Claudia, the artist behind Nappan Pancake art, got her start because of the pandemic.

The artist first started to play around with pancake art last spring break when the pandemic forced businesses and schools to close. Claudia wanted to get more creative with her kids’ breakfasts since they were now always at home.

“I started experimenting with making Pancake art,” Claudia recalls to mitú. “At first I only used the color of the natural dough and a little cocoa. At first, I just used the ketchup dispensers and little by little I learned.”

Claudia uses her pancake art to honor some truly iconic people.


Responder a @detodoun_poco233 Cepillín ✨🥞✨ en nuestros ♥️ #parati #fy #HijosAdopTiktoks #adoptiktoks #viral #foryou @cepillintv #pancakeart ncakeart

♬ La Feria de Cepillin – Cepillín

Cepillín recently died and the loss was felt throughout the community. He made our lives joyous and fun with his music, especially his birthday song. Some of the creations are done for fans who request to see their faves turned into delicious pancake art.

The artist loves creating the edible works of art.

The journey of becoming a pancake artist has been a fun adventure for Claudia and her children. The more she has practiced, the more she has been able to do.

“Sometimes I scream with excitement and I go to all the members of my house to see it,” Claudia says about her successes. “Other times it’s just a feeling like “disappointment could be better” other times it just breaks or burns and then I just cry but it usually feels very satisfying.”

You can check out all of her creations on TikTok.


Responder a @reyna100804santoyo siii🥞✨ díganle que me adopte 🥺 @ederbez #adoptiktoks #hijosadoptiktoks #parati #foryou #viral #fy #art #pancakeart

♬ Little Bitty Pretty One – Thurston Harris

With 350,000 followers and growing, it won’t be long until more people start to fully enjoy Claudia’s art. Her children can’t get enough of it and she is so excited to share it with the rest of the world.

READ: Spicy Food Lovers Have Reason To Celebrate As New Study Says Eating Chilies Could Be Secret To Longevity

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Today, Puerto Rico Celebrates Emancipation Day–the Day When the Island Officially Abolished Slavery

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Today, Puerto Rico Celebrates Emancipation Day–the Day When the Island Officially Abolished Slavery

Photo via George W. Davis, Public Domain

Today, March 22nd marks Día de la Abolición de Esclavitud in Puerto Rico–the date that marks the emancipation of slaves in Puerto Rico. In Puerto Rico, enslaved peoples were emancipated in 1873–a full decade after the U.S. officially abolished slavery. But unlike the U.S. mainland, Puerto Rico celebrates today as an official holiday, where many businesses are closed.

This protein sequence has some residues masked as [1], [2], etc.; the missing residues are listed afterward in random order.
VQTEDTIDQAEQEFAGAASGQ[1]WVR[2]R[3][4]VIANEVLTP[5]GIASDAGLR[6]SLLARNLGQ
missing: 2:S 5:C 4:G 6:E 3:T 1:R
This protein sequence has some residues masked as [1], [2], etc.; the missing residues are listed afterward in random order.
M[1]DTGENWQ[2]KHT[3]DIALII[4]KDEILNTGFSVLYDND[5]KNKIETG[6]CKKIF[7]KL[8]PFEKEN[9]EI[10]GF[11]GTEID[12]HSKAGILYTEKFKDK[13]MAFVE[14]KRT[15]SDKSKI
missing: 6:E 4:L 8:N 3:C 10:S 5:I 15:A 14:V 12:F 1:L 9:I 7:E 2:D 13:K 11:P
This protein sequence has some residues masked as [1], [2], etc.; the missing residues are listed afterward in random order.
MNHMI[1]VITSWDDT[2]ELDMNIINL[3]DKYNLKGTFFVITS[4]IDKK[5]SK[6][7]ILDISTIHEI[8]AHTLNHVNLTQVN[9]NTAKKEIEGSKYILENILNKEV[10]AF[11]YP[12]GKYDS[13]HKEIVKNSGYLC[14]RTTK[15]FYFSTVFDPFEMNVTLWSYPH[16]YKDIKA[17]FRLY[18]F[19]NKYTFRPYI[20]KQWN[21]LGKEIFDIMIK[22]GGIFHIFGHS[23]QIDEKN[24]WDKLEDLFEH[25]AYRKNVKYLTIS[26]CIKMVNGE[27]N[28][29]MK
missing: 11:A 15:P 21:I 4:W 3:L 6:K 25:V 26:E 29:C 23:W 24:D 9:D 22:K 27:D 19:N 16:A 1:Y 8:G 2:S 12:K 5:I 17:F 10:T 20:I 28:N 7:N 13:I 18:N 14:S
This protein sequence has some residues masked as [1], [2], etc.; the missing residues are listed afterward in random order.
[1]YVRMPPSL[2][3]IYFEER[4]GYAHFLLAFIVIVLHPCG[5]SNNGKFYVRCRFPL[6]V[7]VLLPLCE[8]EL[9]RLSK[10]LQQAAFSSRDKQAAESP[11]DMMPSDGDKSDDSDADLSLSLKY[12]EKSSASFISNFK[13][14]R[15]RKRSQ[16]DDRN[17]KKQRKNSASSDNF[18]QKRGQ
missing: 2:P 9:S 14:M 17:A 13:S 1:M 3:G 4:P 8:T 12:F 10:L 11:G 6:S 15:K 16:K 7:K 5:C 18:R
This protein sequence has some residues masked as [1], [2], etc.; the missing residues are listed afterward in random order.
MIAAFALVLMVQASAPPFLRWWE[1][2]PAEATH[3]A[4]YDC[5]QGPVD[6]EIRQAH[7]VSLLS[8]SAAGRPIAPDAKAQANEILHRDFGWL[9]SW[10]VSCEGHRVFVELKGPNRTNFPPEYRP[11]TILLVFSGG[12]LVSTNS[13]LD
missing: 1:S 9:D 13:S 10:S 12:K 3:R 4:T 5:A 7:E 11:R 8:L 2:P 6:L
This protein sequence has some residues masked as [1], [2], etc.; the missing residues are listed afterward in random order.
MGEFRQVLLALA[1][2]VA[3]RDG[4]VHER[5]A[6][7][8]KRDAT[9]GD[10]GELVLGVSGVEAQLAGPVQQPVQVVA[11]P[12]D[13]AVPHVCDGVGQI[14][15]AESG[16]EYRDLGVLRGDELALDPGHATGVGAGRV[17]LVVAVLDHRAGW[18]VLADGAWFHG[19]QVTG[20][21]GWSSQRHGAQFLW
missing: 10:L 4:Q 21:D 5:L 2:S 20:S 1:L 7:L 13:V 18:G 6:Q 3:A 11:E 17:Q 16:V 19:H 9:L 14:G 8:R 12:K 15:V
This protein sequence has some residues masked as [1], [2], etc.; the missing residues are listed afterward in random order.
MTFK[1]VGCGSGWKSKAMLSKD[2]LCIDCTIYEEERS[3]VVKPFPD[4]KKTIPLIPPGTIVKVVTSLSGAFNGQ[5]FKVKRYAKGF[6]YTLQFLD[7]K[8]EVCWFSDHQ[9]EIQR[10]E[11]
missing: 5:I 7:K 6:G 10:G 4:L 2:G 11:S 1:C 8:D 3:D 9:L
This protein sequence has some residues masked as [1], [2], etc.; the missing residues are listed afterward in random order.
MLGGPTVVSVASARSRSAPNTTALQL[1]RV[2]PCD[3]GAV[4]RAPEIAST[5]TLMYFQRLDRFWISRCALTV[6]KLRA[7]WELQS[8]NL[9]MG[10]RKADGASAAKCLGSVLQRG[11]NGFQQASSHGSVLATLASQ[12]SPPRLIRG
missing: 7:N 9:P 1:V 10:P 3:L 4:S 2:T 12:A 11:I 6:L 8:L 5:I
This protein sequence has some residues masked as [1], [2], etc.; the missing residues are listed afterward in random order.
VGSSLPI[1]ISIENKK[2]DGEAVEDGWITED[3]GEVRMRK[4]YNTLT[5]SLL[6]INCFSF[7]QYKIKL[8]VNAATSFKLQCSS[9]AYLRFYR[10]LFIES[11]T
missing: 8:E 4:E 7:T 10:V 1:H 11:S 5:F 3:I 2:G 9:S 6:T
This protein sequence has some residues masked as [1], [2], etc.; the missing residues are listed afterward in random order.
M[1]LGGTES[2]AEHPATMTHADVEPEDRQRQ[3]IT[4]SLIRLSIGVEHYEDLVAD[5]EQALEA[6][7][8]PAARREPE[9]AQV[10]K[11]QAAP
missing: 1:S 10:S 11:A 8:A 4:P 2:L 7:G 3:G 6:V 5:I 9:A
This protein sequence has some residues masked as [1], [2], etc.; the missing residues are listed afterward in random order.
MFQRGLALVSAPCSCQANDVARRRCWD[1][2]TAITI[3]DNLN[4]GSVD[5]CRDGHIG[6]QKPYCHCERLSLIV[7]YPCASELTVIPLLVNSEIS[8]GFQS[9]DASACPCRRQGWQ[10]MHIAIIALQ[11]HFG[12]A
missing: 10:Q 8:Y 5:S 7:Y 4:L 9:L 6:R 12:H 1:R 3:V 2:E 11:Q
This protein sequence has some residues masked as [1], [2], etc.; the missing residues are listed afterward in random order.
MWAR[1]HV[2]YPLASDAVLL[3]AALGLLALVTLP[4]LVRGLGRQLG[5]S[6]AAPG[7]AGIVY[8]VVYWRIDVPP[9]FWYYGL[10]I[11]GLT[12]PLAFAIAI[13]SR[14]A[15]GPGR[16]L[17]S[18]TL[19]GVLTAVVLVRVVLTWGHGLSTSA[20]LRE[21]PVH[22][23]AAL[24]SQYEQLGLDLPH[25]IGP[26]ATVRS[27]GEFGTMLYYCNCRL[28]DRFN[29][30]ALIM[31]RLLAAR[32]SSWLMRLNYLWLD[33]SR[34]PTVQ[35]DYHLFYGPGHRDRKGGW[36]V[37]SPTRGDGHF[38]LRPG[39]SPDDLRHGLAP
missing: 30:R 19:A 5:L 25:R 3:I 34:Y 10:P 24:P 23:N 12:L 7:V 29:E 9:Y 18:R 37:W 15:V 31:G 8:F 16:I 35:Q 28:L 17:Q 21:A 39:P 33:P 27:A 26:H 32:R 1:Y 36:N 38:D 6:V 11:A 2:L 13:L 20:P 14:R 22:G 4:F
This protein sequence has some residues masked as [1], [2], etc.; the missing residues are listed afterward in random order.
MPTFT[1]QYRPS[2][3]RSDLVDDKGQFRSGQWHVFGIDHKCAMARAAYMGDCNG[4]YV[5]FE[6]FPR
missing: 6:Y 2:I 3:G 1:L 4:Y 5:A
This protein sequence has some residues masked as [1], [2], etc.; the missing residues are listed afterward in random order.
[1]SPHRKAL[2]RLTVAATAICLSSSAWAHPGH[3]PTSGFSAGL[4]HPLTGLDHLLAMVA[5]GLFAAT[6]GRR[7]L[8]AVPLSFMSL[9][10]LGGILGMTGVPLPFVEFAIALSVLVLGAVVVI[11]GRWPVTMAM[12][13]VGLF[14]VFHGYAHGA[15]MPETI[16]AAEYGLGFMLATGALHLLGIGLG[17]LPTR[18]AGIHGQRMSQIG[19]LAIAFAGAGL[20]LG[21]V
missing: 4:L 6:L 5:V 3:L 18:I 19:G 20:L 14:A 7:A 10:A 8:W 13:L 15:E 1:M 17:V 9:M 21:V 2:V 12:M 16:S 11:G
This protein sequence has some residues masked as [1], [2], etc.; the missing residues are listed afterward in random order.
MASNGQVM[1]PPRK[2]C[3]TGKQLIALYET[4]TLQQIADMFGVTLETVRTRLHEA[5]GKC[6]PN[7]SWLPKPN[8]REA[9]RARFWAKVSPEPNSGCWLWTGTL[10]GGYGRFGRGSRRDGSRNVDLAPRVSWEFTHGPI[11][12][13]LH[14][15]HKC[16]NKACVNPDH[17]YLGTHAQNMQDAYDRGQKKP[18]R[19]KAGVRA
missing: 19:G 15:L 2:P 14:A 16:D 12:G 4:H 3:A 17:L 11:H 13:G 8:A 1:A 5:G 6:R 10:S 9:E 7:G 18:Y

The emancipation of Puerto Rican slaves was a very different process than the United States’. For one, the emancipation was gradual and over three years.

When the Spanish government abolished slavery in Puerto Rico 1873, enslaved men and women had to buy their freedom. The price was set by their “owners”. The way the emancipated slaves bought their freedom was through a process that was very similar to sharecropping in the post-war American south. Emancipated slaves farmed, sold goods, and worked in different trades to “buy” their freedom.

In the same Spanish edict that abolished slavery, slaves over the age of 60 were automatically freed. Enslaved children who were 5-years-old and under were also automatically freed.

Today, Black and mixed-race Puerto Ricans of Black descent make up a large part of Puerto Rico’s population.

The legacy of enslaved Black Puerto Ricans is a strong one. Unlike the United States, Puerto Rico doesn’t classify race in such black-and-white terms. Puerto Ricans are taught that everyone is a mixture of three groups of people: white Spanish colonizers, Black African slaves, and the indigenous Taíno population.

African influences on Puerto Rican culture is ubiquitous and is present in Puerto Rican music, cuisine, and even in the way that the island’s language evolved. And although experts estimate that up to 60% of Puerto Ricans have significant African ancestry, almost 76% of Puerto Ricans identified as white only in the latest census poll–a phenomenon that many sociologists have blamed on anti-blackness.

On Puerto Rico’s Día de la Abolición de Esclavitud, many people can’t help but notice that the island celebrates a day of freedom and independence when they are not really free themselves.

As the fight for Puerto Rican decolonization rages on, there is a bit of irony in the fact that Puerto Rico is one of the only American territories that officially celebrates the emancipation of slaves, when Puerto Rico is not emancipated from the United States. Yes, many Black Americans recognize Juneteenth (June 19th) as the official day to celebrate emancipation from slavery, but it is not an official government holiday.

Perhaps, Puerto Rico celebrates this historical day of freedom because they understand how important the freedom and independence is on a different level than mainland Americans do.